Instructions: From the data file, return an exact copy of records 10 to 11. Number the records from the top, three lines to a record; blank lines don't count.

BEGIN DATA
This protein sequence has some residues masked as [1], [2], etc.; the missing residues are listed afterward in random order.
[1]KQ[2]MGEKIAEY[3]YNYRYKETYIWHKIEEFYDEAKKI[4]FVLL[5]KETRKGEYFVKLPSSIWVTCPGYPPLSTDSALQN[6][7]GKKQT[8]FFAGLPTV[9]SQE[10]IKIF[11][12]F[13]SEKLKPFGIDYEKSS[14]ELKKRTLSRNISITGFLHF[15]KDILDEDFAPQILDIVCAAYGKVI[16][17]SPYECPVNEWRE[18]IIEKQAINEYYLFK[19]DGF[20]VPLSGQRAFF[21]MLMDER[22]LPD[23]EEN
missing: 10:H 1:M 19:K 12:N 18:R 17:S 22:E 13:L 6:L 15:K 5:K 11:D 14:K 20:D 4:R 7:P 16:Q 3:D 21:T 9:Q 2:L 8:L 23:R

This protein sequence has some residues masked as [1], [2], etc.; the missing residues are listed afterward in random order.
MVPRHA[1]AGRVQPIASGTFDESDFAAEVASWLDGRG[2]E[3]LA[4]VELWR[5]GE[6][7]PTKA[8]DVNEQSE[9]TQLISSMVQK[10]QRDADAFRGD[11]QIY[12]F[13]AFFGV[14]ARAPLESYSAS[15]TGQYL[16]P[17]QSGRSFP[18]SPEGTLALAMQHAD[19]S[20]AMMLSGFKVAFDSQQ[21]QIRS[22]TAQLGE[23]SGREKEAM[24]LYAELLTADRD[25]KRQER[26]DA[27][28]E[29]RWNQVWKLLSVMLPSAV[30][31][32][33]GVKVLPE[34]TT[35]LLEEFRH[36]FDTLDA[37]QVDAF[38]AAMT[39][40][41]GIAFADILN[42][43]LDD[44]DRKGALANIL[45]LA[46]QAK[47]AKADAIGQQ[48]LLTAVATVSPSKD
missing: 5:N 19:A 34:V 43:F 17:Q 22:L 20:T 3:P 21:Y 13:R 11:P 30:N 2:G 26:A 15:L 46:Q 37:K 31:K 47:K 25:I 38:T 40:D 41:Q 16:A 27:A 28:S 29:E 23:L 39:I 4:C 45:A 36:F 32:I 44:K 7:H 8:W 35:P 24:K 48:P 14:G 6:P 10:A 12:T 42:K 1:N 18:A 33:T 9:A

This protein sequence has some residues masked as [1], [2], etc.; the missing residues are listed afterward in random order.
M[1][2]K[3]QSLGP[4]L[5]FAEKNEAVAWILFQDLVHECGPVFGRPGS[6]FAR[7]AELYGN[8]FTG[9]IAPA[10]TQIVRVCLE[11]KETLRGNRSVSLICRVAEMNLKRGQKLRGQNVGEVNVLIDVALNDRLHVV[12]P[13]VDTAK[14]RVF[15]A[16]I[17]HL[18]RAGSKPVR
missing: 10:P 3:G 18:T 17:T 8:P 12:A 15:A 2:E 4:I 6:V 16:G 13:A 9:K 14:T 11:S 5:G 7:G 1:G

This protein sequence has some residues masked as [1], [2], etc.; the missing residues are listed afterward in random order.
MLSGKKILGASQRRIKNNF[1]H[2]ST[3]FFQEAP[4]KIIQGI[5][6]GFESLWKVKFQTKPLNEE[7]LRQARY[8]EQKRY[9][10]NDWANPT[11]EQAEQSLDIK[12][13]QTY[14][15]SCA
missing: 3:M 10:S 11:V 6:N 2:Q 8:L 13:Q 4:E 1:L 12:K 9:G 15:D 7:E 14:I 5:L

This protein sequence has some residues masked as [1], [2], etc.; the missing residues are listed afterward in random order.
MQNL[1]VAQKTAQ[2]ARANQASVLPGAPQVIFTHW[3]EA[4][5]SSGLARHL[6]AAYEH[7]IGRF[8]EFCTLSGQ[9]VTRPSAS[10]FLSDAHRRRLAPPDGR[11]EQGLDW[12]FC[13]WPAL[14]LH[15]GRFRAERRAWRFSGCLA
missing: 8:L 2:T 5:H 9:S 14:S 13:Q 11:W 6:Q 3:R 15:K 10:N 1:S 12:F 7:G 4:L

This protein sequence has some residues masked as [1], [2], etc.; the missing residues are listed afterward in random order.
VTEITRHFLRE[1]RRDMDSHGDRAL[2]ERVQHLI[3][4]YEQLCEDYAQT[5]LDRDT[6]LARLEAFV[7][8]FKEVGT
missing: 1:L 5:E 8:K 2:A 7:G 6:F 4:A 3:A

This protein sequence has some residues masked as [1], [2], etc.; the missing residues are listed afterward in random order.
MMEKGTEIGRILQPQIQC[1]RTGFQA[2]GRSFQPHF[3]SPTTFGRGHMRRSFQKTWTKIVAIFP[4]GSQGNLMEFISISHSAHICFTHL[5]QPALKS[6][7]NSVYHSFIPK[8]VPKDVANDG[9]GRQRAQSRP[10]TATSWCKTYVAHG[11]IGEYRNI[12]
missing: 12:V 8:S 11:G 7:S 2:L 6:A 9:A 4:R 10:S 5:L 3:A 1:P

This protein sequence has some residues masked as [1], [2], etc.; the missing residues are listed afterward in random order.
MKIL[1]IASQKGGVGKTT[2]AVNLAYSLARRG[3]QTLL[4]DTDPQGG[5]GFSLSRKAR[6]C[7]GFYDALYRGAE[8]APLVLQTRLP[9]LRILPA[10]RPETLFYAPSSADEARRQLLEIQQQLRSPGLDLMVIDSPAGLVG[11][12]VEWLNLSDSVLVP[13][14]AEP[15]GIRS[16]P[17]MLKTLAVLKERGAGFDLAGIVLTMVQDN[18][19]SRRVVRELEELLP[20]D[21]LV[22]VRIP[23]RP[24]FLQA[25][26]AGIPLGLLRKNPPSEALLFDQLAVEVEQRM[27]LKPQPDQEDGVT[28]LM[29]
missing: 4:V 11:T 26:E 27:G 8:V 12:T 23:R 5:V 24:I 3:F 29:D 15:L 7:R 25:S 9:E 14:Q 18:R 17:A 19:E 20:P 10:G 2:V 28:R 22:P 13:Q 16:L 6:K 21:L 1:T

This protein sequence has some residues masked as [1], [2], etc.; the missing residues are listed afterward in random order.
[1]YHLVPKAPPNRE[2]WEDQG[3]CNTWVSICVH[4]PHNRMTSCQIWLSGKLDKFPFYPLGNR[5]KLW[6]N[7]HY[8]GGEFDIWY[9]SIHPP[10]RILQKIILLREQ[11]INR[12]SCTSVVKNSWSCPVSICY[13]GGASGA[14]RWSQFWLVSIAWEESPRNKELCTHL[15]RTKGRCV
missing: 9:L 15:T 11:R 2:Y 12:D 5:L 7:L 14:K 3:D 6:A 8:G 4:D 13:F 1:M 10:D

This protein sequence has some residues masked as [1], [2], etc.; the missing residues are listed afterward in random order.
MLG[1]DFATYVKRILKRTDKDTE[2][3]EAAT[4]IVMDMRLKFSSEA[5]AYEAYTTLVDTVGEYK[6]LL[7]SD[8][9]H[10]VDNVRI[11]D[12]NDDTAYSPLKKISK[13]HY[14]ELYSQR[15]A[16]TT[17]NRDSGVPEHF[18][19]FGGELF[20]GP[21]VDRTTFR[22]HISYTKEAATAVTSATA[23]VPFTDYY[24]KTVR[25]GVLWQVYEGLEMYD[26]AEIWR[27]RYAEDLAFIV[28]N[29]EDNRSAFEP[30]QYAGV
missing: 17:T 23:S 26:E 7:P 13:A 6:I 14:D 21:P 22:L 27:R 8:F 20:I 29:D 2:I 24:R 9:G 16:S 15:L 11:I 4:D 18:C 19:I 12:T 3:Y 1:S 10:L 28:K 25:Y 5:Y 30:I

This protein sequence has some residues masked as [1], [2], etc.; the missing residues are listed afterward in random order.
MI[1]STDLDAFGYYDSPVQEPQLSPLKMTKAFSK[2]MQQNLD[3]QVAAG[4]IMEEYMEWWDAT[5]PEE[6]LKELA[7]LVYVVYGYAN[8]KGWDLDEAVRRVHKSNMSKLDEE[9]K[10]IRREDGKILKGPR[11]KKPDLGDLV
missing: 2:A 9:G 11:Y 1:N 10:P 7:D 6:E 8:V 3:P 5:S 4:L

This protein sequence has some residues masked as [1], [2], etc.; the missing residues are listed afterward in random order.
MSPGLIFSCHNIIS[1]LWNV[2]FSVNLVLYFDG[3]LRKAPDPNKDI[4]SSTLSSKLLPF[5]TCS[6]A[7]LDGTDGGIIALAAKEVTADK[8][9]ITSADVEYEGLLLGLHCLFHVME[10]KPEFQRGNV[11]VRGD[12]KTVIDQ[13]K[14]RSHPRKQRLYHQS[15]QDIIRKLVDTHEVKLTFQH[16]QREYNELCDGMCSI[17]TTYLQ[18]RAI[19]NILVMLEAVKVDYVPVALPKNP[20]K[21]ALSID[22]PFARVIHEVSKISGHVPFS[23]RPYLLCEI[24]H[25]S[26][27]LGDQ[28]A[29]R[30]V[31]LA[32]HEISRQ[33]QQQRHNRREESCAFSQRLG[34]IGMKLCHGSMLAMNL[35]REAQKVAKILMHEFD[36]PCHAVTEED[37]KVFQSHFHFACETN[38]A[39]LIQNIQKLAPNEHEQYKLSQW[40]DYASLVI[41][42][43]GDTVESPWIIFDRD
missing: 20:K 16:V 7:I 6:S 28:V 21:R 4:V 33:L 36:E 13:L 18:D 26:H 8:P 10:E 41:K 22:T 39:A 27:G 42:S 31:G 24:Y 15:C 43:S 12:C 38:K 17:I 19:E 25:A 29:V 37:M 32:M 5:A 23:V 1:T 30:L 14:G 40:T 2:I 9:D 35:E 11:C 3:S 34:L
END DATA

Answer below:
This protein sequence has some residues masked as [1], [2], etc.; the missing residues are listed afterward in random order.
MLG[1]DFATYVKRILKRTDKDTE[2][3]EAAT[4]IVMDMRLKFSSEA[5]AYEAYTTLVDTVGEYK[6]LL[7]SD[8][9]H[10]VDNVRI[11]D[12]NDDTAYSPLKKISK[13]HY[14]ELYSQR[15]A[16]TT[17]NRDSGVPEHF[18][19]FGGELF[20]GP[21]VDRTTFR[22]HISYTKEAATAVTSATA[23]VPFTDYY[24]KTVR[25]GVLWQVYEGLEMYD[26]AEIWR[27]RYAEDLAFIV[28]N[29]EDNRSAFEP[30]QYAGV
missing: 17:T 23:S 26:E 7:P 13:A 6:I 14:D 21:P 22:L 27:R 8:F 20:I 29:D 2:I 24:R 9:G 16:S 15:L 11:I 4:D 18:C 19:I 12:T 3:Y 1:S 10:L 28:K 25:Y 5:Y 30:I

This protein sequence has some residues masked as [1], [2], etc.; the missing residues are listed afterward in random order.
MI[1]STDLDAFGYYDSPVQEPQLSPLKMTKAFSK[2]MQQNLD[3]QVAAG[4]IMEEYMEWWDAT[5]PEE[6]LKELA[7]LVYVVYGYAN[8]KGWDLDEAVRRVHKSNMSKLDEE[9]K[10]IRREDGKILKGPR[11]KKPDLGDLV
missing: 2:A 9:G 11:Y 1:N 10:P 7:D 6:E 8:V 3:P 5:S 4:L